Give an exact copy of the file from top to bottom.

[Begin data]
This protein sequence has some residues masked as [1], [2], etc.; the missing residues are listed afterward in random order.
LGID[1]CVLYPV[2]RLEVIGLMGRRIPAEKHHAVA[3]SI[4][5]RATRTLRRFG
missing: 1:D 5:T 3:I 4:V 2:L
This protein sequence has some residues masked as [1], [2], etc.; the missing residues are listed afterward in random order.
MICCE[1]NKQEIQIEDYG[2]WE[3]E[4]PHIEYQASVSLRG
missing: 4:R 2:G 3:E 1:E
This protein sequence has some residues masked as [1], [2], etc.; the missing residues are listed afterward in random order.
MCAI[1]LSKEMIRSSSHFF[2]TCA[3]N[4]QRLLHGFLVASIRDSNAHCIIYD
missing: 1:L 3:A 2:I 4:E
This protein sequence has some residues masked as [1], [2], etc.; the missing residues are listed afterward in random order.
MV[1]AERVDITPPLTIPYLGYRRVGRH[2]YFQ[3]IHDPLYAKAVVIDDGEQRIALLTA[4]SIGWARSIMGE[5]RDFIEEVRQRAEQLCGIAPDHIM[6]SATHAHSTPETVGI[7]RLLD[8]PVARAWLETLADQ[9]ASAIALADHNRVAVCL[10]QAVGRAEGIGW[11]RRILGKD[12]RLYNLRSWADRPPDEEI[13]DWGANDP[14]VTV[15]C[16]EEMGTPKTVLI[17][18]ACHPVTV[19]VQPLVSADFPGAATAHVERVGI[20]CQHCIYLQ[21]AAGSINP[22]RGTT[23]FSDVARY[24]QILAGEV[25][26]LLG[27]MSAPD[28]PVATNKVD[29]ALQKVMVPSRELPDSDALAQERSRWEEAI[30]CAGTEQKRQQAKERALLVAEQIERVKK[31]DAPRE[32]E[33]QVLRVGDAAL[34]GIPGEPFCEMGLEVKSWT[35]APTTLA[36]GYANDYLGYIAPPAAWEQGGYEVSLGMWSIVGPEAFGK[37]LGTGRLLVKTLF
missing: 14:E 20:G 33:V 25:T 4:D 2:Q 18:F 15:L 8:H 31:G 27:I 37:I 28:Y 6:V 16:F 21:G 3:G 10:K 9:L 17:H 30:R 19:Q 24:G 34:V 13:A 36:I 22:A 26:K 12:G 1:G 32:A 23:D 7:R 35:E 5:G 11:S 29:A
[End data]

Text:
This protein sequence has some residues masked as [1], [2], etc.; the missing residues are listed afterward in random order.
LGID[1]CVLYPV[2]RLEVIGLMGRRIPAEKHHAVA[3]SI[4][5]RATRTLRRFG
missing: 1:D 5:T 3:I 4:V 2:L
This protein sequence has some residues masked as [1], [2], etc.; the missing residues are listed afterward in random order.
MICCE[1]NKQEIQIEDYG[2]WE[3]E[4]PHIEYQASVSLRG
missing: 4:R 2:G 3:E 1:E
This protein sequence has some residues masked as [1], [2], etc.; the missing residues are listed afterward in random order.
MCAI[1]LSKEMIRSSSHFF[2]TCA[3]N[4]QRLLHGFLVASIRDSNAHCIIYD
missing: 1:L 3:A 2:I 4:E
This protein sequence has some residues masked as [1], [2], etc.; the missing residues are listed afterward in random order.
MV[1]AERVDITPPLTIPYLGYRRVGRH[2]YFQ[3]IHDPLYAKAVVIDDGEQRIALLTA[4]SIGWARSIMGE[5]RDFIEEVRQRAEQLCGIAPDHIM[6]SATHAHSTPETVGI[7]RLLD[8]PVARAWLETLADQ[9]ASAIALADHNRVAVCL[10]QAVGRAEGIGW[11]RRILGKD[12]RLYNLRSWADRPPDEEI[13]DWGANDP[14]VTV[15]C[16]EEMGTPKTVLI[17][18]ACHPVTV[19]VQPLVSADFPGAATAHVERVGI[20]CQHCIYLQ[21]AAGSINP[22]RGTT[23]FSDVARY[24]QILAGEV[25][26]LLG[27]MSAPD[28]PVATNKVD[29]ALQKVMVPSRELPDSDALAQERSRWEEAI[30]CAGTEQKRQQAKERALLVAEQIERVKK[31]DAPRE[32]E[33]QVLRVGDAAL[34]GIPGEPFCEMGLEVKSWT[35]APTTLA[36]GYANDYLGYIAPPAAWEQGGYEVSLGMWSIVGPEAFGK[37]LGTGRLLVKTLF
missing: 14:E 20:G 33:V 25:T 4:D 2:Q 18:F 15:L 8:H 31:G 27:I 37:I 28:Y 6:V 16:F 21:G 3:G 10:K 9:L 17:H 30:R 19:Q 24:G 34:V 13:A 36:I 22:A 26:K 12:G 1:G 32:A 23:D 7:R 35:E 5:G 11:S 29:A